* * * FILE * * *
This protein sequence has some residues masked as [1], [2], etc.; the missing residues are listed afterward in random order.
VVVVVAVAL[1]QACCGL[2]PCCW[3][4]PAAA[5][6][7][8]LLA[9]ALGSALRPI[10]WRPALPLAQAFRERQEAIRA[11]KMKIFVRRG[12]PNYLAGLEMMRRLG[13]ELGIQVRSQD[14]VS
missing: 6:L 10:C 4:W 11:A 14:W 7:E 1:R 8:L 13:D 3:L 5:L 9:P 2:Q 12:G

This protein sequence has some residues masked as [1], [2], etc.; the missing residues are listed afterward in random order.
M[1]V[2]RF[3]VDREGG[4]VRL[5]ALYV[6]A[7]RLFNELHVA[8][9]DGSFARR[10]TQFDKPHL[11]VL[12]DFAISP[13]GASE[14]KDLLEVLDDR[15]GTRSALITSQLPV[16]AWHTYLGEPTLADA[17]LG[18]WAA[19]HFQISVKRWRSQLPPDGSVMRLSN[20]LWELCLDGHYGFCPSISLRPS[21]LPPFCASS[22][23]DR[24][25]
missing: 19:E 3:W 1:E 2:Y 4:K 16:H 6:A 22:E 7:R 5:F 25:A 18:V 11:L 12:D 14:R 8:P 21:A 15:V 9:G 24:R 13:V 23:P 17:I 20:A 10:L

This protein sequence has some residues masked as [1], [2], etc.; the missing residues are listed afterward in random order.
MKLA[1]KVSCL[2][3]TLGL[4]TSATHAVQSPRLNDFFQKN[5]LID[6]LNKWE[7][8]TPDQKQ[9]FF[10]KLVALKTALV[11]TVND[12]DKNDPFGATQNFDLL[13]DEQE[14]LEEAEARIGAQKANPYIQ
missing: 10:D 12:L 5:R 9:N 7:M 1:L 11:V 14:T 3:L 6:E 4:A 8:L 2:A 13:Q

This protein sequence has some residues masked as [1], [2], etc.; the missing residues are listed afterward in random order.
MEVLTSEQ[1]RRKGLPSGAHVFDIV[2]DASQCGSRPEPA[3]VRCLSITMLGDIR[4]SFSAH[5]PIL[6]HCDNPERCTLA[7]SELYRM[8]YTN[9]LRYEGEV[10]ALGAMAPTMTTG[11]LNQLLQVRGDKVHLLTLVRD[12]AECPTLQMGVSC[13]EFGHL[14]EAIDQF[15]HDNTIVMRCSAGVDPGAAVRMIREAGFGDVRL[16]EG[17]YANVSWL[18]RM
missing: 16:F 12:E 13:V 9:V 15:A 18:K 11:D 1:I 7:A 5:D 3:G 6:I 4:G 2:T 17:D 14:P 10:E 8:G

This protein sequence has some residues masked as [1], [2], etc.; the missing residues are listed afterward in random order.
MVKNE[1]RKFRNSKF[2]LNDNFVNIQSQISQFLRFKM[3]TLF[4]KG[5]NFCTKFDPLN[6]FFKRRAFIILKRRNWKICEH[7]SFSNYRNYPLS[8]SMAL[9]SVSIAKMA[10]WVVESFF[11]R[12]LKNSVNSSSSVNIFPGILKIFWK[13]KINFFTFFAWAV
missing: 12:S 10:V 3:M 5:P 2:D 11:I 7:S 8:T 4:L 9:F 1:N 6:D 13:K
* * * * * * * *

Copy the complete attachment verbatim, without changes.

This protein sequence has some residues masked as [1], [2], etc.; the missing residues are listed afterward in random order.
VVVVVAVAL[1]QACCGL[2]PCCW[3][4]PAAA[5][6][7][8]LLA[9]ALGSALRPI[10]WRPALPLAQAFRERQEAIRA[11]KMKIFVRRG[12]PNYLAGLEMMRRLG[13]ELGIQVRSQD[14]VS
missing: 6:L 10:C 4:W 11:A 14:W 7:E 1:R 8:L 13:D 3:L 5:L 9:P 2:Q 12:G

This protein sequence has some residues masked as [1], [2], etc.; the missing residues are listed afterward in random order.
M[1]V[2]RF[3]VDREGG[4]VRL[5]ALYV[6]A[7]RLFNELHVA[8][9]DGSFARR[10]TQFDKPHL[11]VL[12]DFAISP[13]GASE[14]KDLLEVLDDR[15]GTRSALITSQLPV[16]AWHTYLGEPTLADA[17]LG[18]WAA[19]HFQISVKRWRSQLPPDGSVMRLSN[20]LWELCLDGHYGFCPSISLRPS[21]LPPFCASS[22][23]DR[24][25]
missing: 19:E 3:W 1:E 2:Y 4:K 16:H 6:A 22:E 7:R 5:F 25:A 18:V 11:L 12:D 14:R 8:P 21:A 15:V 9:G 24:R 13:V 23:P 17:I 20:A 10:L

This protein sequence has some residues masked as [1], [2], etc.; the missing residues are listed afterward in random order.
MKLA[1]KVSCL[2][3]TLGL[4]TSATHAVQSPRLNDFFQKN[5]LID[6]LNKWE[7][8]TPDQKQ[9]FF[10]KLVALKTALV[11]TVND[12]DKNDPFGATQNFDLL[13]DEQE[14]LEEAEARIGAQKANPYIQ
missing: 10:D 12:L 5:R 9:N 7:M 1:L 11:V 14:T 3:L 6:E 4:A 8:L 2:A 13:Q

This protein sequence has some residues masked as [1], [2], etc.; the missing residues are listed afterward in random order.
MEVLTSEQ[1]RRKGLPSGAHVFDIV[2]DASQCGSRPEPA[3]VRCLSITMLGDIR[4]SFSAH[5]PIL[6]HCDNPERCTLA[7]SELYRM[8]YTN[9]LRYEGEV[10]ALGAMAPTMTTG[11]LNQLLQVRGDKVHLLTLVRD[12]AECPTLQMGVSC[13]EFGHL[14]EAIDQF[15]HDNTIVMRCSAGVDPGAAVRMIREAGFGDVRL[16]EG[17]YANVSWL[18]RM
missing: 16:F 12:E 13:V 9:V 15:A 18:K 11:D 1:I 7:A 5:D 3:G 6:I 4:G 2:T 17:D 14:P 10:E 8:G

This protein sequence has some residues masked as [1], [2], etc.; the missing residues are listed afterward in random order.
MVKNE[1]RKFRNSKF[2]LNDNFVNIQSQISQFLRFKM[3]TLF[4]KG[5]NFCTKFDPLN[6]FFKRRAFIILKRRNWKICEH[7]SFSNYRNYPLS[8]SMAL[9]SVSIAKMA[10]WVVESFF[11]R[12]LKNSVNSSSSVNIFPGILKIFWK[13]KINFFTFFAWAV
missing: 12:S 10:V 3:M 5:P 2:D 11:I 7:S 8:T 4:L 9:F 1:N 6:D 13:K